Each player contributes moments of raw power, as well as high-school film=class project levels of ham, so it’s hard to follow the film while being regularly taken out of the experience. However, when gripped, the film keeps its hold on the audience quite well. Cunningham’s cinematography is initially quite frustrating and unsteady, though it eventually grew on me by the end – there are very few shots in the film that aren’t obviously handheld, usually whether the scene is kinetic or not. These choices (when viewed in full context of the film) manage to make their point as to why the film was shot this way and can be firmly effective in key moments, but overall it could have been executed far better. The mixed shot compositions and angles are mostly saved by Cunningham’s clever editing and transitions, which makes me believe the film could have been much stronger if camera responsibilities were handed off to someone else.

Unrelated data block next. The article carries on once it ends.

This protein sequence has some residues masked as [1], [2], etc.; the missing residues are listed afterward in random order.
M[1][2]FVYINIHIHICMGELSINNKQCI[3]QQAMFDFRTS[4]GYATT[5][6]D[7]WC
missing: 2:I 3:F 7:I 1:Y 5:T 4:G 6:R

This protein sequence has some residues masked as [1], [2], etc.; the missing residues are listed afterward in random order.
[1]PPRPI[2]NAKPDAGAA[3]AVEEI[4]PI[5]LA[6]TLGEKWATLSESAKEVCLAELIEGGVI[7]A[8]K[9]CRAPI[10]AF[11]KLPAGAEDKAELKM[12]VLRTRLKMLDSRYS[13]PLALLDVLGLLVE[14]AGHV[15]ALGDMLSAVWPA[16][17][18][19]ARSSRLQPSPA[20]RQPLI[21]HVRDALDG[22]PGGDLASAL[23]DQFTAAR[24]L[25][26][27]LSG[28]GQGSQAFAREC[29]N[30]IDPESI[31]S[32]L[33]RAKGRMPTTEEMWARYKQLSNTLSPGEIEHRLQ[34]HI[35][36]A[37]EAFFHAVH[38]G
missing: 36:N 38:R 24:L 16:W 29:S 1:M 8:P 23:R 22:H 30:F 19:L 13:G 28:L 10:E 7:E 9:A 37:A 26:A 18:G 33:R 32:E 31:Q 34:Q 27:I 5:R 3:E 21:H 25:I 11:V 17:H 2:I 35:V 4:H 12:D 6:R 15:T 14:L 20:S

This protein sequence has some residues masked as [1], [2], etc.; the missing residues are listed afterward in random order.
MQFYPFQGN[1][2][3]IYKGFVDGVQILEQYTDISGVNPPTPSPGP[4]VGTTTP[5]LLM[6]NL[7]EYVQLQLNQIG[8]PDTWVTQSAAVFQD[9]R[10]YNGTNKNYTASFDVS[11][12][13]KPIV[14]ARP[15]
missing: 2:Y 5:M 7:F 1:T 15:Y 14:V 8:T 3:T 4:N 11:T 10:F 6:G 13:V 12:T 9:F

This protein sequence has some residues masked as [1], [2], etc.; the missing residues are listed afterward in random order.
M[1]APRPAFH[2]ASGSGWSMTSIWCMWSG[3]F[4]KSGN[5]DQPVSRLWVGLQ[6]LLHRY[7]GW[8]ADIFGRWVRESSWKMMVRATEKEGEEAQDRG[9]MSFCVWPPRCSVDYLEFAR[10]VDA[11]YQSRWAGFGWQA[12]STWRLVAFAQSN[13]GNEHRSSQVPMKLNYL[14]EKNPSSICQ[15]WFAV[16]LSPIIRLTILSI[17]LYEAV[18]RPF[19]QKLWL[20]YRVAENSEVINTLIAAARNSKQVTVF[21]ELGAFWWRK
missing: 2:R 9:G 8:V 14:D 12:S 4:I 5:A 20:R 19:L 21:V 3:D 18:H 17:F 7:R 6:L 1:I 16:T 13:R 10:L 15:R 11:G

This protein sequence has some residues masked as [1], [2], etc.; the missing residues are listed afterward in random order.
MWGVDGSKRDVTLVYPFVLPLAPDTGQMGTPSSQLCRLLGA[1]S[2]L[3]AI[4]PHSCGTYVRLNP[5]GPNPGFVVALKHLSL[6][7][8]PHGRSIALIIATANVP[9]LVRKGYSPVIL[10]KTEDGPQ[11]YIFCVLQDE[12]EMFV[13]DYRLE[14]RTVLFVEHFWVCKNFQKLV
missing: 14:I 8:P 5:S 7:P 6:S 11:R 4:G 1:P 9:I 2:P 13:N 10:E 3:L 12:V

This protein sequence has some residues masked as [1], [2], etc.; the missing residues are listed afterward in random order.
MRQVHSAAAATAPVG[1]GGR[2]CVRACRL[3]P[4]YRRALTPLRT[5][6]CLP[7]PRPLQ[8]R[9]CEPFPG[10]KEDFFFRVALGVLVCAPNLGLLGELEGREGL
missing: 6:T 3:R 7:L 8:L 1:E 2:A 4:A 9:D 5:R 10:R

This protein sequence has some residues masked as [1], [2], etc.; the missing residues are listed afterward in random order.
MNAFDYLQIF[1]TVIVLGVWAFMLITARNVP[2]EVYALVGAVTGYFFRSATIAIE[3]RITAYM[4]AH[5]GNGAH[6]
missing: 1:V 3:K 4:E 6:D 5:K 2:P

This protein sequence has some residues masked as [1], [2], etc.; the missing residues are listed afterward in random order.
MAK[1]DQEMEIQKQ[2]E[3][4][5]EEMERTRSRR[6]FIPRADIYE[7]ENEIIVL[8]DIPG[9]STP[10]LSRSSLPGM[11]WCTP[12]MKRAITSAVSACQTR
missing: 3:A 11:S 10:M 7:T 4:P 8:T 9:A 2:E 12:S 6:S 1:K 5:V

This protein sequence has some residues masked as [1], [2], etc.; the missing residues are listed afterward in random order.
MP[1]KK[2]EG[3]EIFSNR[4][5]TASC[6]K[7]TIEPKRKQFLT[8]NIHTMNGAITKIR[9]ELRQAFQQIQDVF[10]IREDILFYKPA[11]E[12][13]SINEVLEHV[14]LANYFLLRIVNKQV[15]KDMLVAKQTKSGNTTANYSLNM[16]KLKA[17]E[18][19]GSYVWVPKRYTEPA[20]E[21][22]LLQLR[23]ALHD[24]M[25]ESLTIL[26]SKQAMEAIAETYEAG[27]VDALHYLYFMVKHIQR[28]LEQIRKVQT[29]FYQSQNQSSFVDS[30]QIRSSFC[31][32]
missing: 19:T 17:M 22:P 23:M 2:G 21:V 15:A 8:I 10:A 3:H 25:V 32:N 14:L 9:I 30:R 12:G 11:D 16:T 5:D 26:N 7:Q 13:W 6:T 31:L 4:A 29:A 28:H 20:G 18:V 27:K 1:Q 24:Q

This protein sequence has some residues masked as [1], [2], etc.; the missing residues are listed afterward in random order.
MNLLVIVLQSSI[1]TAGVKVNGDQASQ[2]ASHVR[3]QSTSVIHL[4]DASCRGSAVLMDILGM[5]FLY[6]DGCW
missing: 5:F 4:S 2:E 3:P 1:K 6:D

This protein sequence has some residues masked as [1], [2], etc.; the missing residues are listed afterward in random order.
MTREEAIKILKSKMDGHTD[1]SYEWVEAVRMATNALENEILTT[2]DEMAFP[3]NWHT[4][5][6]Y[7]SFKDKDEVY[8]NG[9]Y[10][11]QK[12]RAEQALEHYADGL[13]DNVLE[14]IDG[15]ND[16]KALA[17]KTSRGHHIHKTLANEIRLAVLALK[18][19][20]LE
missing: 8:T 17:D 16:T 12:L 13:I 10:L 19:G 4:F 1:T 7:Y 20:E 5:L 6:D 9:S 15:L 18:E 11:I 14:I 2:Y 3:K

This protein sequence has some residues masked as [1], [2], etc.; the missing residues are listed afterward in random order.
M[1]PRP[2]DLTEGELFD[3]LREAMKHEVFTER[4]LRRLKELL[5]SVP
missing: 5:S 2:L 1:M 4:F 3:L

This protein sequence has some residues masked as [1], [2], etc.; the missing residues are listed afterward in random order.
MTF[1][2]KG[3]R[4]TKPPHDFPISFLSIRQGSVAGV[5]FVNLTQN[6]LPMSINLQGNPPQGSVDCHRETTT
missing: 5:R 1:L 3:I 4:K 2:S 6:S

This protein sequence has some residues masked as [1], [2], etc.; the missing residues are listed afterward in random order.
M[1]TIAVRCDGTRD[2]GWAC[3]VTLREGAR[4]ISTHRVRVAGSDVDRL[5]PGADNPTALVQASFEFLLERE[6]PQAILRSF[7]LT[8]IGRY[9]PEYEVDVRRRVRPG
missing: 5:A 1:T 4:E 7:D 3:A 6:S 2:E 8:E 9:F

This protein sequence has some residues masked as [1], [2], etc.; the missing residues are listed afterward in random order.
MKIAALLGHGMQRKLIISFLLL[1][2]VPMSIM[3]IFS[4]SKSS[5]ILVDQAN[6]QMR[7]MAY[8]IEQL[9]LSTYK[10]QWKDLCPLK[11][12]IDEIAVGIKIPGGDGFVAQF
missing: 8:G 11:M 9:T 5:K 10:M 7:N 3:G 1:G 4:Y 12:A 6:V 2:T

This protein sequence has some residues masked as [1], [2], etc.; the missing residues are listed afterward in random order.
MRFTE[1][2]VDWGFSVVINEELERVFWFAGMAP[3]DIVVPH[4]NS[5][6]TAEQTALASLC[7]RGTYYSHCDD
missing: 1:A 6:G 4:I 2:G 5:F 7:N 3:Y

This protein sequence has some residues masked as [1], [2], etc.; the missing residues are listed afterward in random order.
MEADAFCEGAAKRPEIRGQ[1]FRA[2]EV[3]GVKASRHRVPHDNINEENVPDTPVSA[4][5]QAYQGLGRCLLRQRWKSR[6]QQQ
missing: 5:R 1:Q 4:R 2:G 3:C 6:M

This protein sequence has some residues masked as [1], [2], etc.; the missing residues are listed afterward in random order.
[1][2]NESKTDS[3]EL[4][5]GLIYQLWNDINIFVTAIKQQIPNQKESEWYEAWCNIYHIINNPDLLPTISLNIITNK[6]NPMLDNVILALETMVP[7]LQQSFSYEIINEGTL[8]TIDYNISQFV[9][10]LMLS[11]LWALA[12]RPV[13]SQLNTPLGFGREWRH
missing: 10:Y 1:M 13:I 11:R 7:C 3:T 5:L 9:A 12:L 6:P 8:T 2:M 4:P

Ignoring the strong Paranormal Activity influences, Wretch has interesting takes on its genre elements, playing with expectation and audience assumptions in unexpected ways, especially when actively applying its narrative twists. While too much of a pigsty to be considered a solid film, Wretch is definitely worth checking out for its snapshot moments of sublimity.
Wretch (2018) Directed by Brian Cunningham. Written by Brian Cunningham, Janel Nash. Starring Riker Hill, Spencer Korcz, Megan Massie, Savannah Marie, Chris Wilson.
5 out of 10